2. permitting any person to share in the fees for professional services, other than: a partner, employee, associate in a professional firm or corporation, professional subcontractor or consultant authorized to practice the same profession, or a legally authorized trainee practicing under the supervision of a licensed practitioner. This prohibition shall include any arrangement or agreement whereby the amount received in payment for furnishing space, facilities, equipment or personnel services used by a professional licensee constitutes a percentage of, or is otherwise dependent upon, the income or receipts of the licensee from such practice, except as otherwise provided by law with respect to a facility licensed pursuant to Article 28 of the Public Health Law or Article 13 of the Mental Hygiene Law....

(See Anti-kickback and fee-splitting issues for integrative medicine clinics and medical spas)

Similarly, California Business & Professions Code section 650 provides:

(a) Except as provided in Chapter 2.3 (commencing with Section 1400) of Division 2 of the Health and Safety Code, the offer, delivery, receipt, or acceptance by any person licensed under this division or the Chiropractic Initiative Act of any rebate, refund, commission, preference, patronage dividend, discount, or other consideration, whether in the form of money or otherwise, as compensation or inducement for referring patients, clients, or customers to any person, irrespective of any membership, proprietary interest or coownership in or with any person to whom these patients, clients, or customers are referred is unlawful.

b) The payment or receipt of consideration for services other
than the referral of patients which is based on a percentage of gross
revenue or similar type of contractual arrangement shall not be
unlawful if the consideration is commensurate with the value of the
services furnished or with the fair rental value of any premises or
equipment leased or provided by the recipient to the payer.

(c) The offer, delivery, receipt, or acceptance of any
consideration between a federally-qualified health center, as defined
in Section 1396d(l)(2)(B) of Title 42 of the United States Code, and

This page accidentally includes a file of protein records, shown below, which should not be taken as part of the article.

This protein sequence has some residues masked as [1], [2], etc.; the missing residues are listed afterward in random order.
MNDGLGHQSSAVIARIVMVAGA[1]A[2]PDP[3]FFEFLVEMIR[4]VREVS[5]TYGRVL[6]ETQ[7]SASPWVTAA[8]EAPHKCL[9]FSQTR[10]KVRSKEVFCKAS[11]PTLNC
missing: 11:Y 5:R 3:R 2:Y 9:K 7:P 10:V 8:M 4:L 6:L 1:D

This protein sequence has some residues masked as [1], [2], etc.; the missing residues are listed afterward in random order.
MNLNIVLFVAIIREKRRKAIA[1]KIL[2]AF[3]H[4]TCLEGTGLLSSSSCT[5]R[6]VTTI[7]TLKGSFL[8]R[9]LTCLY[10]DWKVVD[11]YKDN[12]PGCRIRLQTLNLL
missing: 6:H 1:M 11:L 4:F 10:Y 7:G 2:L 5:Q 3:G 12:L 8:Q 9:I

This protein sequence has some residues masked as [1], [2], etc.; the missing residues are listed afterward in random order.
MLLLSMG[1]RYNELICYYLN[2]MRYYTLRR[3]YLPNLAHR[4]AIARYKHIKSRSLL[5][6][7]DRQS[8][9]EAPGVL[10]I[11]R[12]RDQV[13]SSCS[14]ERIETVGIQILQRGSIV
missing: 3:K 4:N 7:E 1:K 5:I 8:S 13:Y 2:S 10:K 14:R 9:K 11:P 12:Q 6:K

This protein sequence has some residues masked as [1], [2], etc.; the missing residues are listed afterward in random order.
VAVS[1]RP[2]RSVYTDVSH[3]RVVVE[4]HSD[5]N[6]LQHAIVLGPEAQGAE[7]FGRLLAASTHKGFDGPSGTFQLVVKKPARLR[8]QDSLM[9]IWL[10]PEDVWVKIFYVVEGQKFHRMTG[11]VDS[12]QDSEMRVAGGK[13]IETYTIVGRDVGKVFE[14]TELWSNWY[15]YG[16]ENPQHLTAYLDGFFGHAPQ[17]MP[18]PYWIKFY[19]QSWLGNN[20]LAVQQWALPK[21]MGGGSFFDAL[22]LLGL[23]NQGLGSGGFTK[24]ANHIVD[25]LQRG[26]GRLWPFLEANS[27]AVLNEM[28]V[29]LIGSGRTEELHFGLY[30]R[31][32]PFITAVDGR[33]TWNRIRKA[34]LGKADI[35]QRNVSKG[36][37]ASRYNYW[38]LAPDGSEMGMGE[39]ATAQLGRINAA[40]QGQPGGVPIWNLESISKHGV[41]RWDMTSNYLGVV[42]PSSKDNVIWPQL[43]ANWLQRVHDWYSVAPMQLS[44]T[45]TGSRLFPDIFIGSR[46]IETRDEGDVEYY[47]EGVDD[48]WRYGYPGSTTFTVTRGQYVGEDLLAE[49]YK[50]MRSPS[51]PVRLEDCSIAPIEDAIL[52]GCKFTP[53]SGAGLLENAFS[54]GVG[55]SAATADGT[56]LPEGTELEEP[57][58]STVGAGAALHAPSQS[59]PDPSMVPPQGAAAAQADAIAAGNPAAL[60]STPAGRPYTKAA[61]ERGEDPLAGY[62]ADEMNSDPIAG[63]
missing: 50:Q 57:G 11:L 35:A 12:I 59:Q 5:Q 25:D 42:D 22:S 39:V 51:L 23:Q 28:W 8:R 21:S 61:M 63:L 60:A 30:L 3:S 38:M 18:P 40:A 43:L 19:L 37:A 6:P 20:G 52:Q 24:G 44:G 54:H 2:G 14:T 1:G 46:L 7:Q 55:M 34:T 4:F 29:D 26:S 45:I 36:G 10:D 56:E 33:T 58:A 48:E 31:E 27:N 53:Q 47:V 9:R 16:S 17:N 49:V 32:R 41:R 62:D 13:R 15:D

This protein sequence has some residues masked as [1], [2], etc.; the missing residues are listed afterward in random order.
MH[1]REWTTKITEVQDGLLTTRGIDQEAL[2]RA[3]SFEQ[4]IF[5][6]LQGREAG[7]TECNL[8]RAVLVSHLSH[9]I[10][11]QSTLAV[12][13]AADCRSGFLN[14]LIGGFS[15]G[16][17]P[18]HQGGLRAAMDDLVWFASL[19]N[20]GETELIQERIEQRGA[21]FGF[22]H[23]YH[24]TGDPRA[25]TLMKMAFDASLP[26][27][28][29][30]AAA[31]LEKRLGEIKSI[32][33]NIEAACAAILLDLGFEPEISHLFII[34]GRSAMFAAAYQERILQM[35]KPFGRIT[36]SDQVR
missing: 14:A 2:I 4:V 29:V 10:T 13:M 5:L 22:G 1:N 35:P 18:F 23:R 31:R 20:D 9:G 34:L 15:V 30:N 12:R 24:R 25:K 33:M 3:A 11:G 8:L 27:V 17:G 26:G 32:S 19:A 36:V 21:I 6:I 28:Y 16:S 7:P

any individual or entity providing goods, items, services,
donations, loans, or a combination thereof, to the health center
entity pursuant to a contract, lease, grant, loan, or other
agreement, if that agreement contributes to the ability of the health
center entity to maintain or increase the availability, or enhance
the quality, of services provided to a medically underserved
population served by the health center, shall be permitted only to
the extent sanctioned or permitted by federal law.

(d) Except as provided in Chapter 2.3 (commencing with Section
1400) of Division 2 of the Health and Safety Code and in Sections
654.1 and 654.2, it shall not be unlawful for any person licensed
under this division to refer a person to any laboratory, pharmacy,
clinic (including entities exempt from licensure pursuant to Section
1206 of the Health and Safety Code), or health care facility solely
because the licensee has a proprietary interest or coownership in the
laboratory, pharmacy, clinic, or health care facility; provided,
however, that the licensee's return on investment for that
proprietary interest or coownership shall be based upon the amount of
the capital investment or proportional ownership of the licensee
which ownership interest is not based on the number or value of any
patients referred. Any referral excepted under this section shall be
unlawful if the prosecutor proves that there was no valid medical
need for the referral.

(Section 650 must be read in light of 650.01, 650.02 and some other provisions, but that is for another day.)

The Federal False Claims Act

Related to the Stark and anti-kickback laws as part of Congressional attempt to address medical fraud and abuse is the False Claims Act, which penalizes the knowing submission of inaccurate, inflated or fraudulent bills to federal health care programs.

In an integrative care practice, false claims concerns can be addressed by reviewing billing and coding. Our

Welcome to the real world, my friend. Congress has succeeded masterfully in creating job opportunities for lawyers.

But complex need not mean needlessly complicated. There is a way through maze, and we will offer a menu of options that can help clients navigate their way.